MAY 1, 2010 4:37PM

Irony washes in with the oil

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The smell comes first. Residents in Mississippi and Louisiana are catching the first whiffs of disaster’s approach. The oil is on its way.

The sense of dread running down the central Gulf Coast grows heavier by the day. You can see it in the faces you meet, the voices you hear. Catastrophe is common in a hurricane-plagued region but this is different. This viscous invader carries far more irony than any mere storm.

The oil spill from the Deepwater Horizon has spawned pointing fingers and the target is predictable considering the political mood of the area. Conservative politics and lifestyles are a given here in Tea Party Central, Old South Division. 

The local daily newspaper, the Press-Register has clarified local sentiment with its front-page editorial of Friday, April 30. In it, they waste no time affixing fault. 

Already, the mistakes of Hurricane Katrina are being repeated.

The federal government is charging to the Gulf Coast to help try to keep massive amounts of oil from washing onto the coast and into the marshes of Alabama, Mississippi and Louisiana — but it’s more than a week late.

BP, the company that was operating the Deepwater Horizon rig when it exploded, wasn’t quick enough to recognize, let alone contain, the scope of the oil spill that now threatens catastrophic destruction of marsh and wetlands.

And, as the Press-Register is reporting in today’s paper, if federal officials had ordered burning of the oil sooner — before the wind switched from north to south — then the damage could have been lessened.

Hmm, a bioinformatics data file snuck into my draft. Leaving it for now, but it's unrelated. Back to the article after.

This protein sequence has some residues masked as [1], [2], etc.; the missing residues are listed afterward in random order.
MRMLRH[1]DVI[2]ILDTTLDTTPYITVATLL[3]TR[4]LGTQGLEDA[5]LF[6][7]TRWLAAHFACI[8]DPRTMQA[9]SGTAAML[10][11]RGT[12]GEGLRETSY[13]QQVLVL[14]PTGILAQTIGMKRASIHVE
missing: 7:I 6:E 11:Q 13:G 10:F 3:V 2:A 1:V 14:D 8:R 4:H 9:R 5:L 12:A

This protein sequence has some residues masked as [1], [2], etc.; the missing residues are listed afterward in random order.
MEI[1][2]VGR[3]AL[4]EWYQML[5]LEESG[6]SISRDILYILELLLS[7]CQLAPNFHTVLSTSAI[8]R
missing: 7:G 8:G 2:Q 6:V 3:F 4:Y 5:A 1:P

State government leaders in Alabama, Mississippi and Louisiana have moved quickly to plan their disaster responses, and grass-roots groups across the coast are mustering volunteers. But they’re acting individually.

Just as was the case after Hurricane Katrina, there seems to be no one in charge of the overall response effort.

So here’s what needs to happen, and right now: President Barack Obama needs to put someone in charge. One person, reporting directly to the president, needs to direct the preparations to contain and clean up the oil spill.  


Nowhere does it mention the fact that BP has clouded things every step of the way, that their obfuscations stymied quicker action. No, in customary fashion, Big Business gets every benefit of doubt possible.

The editors ignore the oil giant’s circumvention of recommended precautions. They could have installed the valves that would have prevented this fiasco but they wanted to save half a million dollars so they cut corners and our throats in one move.

There is no discussion of the fact this is an unprecedented event with no model for action. What makes its comparison with Katrina most ridiculous is that we know Bush’s admin knew how to respond to hurricanes. It’s a certainty. Why? Because we saw it done the year previous when Florida was strafed with four storms and FEMA performed admirably.

It’s easy to see why the newspaper is doing this. The sentiment abounds in remarks from readers following the oil spill stories on the paper’s Website. Some are even honest enough to admit that they want to saddle the Obama administration with blame for this disaster simply because Bush caught grief over Hurricane Katrina. “Turnabout is fair play.” “This is Barry’s Katrina.” The Press-Register is merely doling out the red meat.

Much in the way they are looking for any way to pin this on the White House, going so far as to say that NOAA personnel discussing worst case scenarios constitutes federal knowledge and then equivocating that with Obama’s inaction.